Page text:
How long does it take food to digest?
Have you ever wondered what happens to the food you eat? First, it passes through the esophagus. It moves by a wave of muscle contractions that squeeze the food down at about two inches per second. When the food reaches the stomach, it falls into a churning pool of digestive juices. In the stomach, the food is broken down into easily absorbable ingredients: proteins, sugars and fats.
Then greenish brown bile produced in the liver is added to help the breakdown of these fats. By the time the food leaves your stomach and passes into the small intestine, it's unrecognizable. The walls of our intestines absorb the nutrients into our blood and that's how we get the energy we all need to live.
How long does this vital process take? It depends on what you're eating, Dr. Oz says. "A steak dinner can take you two, maybe three days to get out of your intestine. What that means is the way you digest it is basically to rot it in your intestines. On the other hand, if you eat vegetables and fruits, they're out of your system in less than 12 hours."
What about chewing gum? Is it true that it takes seven years for it to digest? "No," Dr. Oz says. However, this little urban legend can be a good way to "get kids to stop chewing gum."
What is heartburn?
A common problem for Americans, heartburn is the opposite of correctly digesting food. "The stomach, instead of pushing food down, pushes it back up into the esophagus," Dr. Oz says.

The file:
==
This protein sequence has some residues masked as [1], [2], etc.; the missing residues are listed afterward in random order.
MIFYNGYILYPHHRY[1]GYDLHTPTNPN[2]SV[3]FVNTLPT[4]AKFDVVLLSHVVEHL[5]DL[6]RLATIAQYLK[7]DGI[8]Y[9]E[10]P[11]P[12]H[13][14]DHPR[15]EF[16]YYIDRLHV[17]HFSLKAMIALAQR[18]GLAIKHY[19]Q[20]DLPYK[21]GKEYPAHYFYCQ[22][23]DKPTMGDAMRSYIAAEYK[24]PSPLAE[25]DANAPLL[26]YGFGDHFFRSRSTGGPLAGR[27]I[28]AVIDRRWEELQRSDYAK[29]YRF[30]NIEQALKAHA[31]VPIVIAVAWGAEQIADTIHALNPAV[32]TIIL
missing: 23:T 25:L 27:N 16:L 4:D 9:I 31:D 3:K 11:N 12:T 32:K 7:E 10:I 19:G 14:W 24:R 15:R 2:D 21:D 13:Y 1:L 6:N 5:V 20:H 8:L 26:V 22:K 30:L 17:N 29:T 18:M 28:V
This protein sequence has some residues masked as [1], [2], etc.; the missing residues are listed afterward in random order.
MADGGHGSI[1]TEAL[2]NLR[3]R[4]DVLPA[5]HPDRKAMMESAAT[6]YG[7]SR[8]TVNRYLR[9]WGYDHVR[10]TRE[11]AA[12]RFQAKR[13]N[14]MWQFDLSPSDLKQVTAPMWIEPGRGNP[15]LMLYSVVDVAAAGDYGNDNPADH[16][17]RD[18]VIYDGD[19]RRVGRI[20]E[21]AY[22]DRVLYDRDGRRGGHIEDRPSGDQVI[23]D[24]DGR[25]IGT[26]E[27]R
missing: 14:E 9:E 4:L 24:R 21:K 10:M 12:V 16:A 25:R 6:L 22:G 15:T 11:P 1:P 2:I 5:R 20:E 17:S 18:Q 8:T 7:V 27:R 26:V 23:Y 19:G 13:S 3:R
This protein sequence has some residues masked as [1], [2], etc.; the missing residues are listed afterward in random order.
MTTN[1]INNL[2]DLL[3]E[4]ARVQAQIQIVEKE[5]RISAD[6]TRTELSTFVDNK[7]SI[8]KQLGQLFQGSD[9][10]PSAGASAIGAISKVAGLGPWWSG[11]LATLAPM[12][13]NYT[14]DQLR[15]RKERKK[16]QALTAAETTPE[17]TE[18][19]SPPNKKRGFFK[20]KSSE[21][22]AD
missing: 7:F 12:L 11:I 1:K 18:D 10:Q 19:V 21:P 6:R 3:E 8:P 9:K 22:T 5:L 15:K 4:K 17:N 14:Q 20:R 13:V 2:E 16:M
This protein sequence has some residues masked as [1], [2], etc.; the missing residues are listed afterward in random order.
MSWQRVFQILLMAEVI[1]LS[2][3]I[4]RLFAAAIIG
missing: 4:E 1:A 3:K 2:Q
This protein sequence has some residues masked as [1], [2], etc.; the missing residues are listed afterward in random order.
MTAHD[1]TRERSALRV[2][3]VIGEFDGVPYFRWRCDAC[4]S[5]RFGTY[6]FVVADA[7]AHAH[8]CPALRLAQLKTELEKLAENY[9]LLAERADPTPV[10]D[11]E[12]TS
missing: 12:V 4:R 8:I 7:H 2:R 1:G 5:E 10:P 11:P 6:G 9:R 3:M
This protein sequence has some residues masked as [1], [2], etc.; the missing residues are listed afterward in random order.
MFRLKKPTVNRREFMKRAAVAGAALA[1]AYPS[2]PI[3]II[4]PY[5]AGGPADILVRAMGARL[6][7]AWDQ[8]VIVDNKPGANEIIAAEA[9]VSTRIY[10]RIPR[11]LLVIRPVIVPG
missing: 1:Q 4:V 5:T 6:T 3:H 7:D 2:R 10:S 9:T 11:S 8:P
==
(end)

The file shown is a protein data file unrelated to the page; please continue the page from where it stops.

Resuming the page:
Heartburn is technically known as gastroesophageal reflux disease, or GERD.
"When you lie on your back, a lot of the acid material in your stomach goes into the swallowing tube called the esophagus," Dr Oz. explains. "Here it actually burns that lining, that's what causes the irritation. It's literally a sunburn of the inside of your esophagus."
Are all germs dangerous?
Do you buy industrial size bottles of Purell?
Have you continued getting yearly booster shots to prevent cooties?
Are you rubbing antibacterial soap on your hands right now?
Warning: You may find the following information to be extremely disgusting.
Scientists have found:
- bacteria on the handles of doors, the toilet and the towel dispenser of public restrooms
- drool from three different people on an airplane cushion
- saliva from three people on the inside of a bar glass
- germs usually found in feces in the back of a taxi cab
- B. strep, usually found in vaginal secretions, on a movie theater seat. They say it was probably from a woman wearing a short skirt.
- dangerous E. coli bacteria, most likely from fecal matter, on a pair of public headphones
And that's not all! Forensic scientists say they recently uncovered sperm mixed in a soft drink served at a neighborhood restaurant!
Despite how utterly revolting this all is, Dr. Oz says, "the vast majority of these germs are not dangerous. In fact, a lot of the secretions, if they're dry, have already lost their ability to hurt you."
"The most dangerous thing we get exposed to is spit," he says. "That's how the flu gets transmitted. It's the way that we're most commonly able to hurt each other. In fact, the human bite is the most dangerous of all animal bites because that's where we actually can hurt each other the most."
So why do we get sick more often in the winter? It's not from going out without a hat and scarf, but because we start to congregate together indoors. "When you sit in a small space with a lot of people and they start coughing on you, that's how viruses get transmitted. That's why we have a flu season in the winter.
Can I get an STD from a toilet seat or a hot tub?
One of the most enduring urban legends concerns getting a sexually transmitted disease from a toilet seat or a hot tub. But can that really happen? "Do not worry about the toilet seat," Dr. Oz says. "No one catches STDs on toilet seats."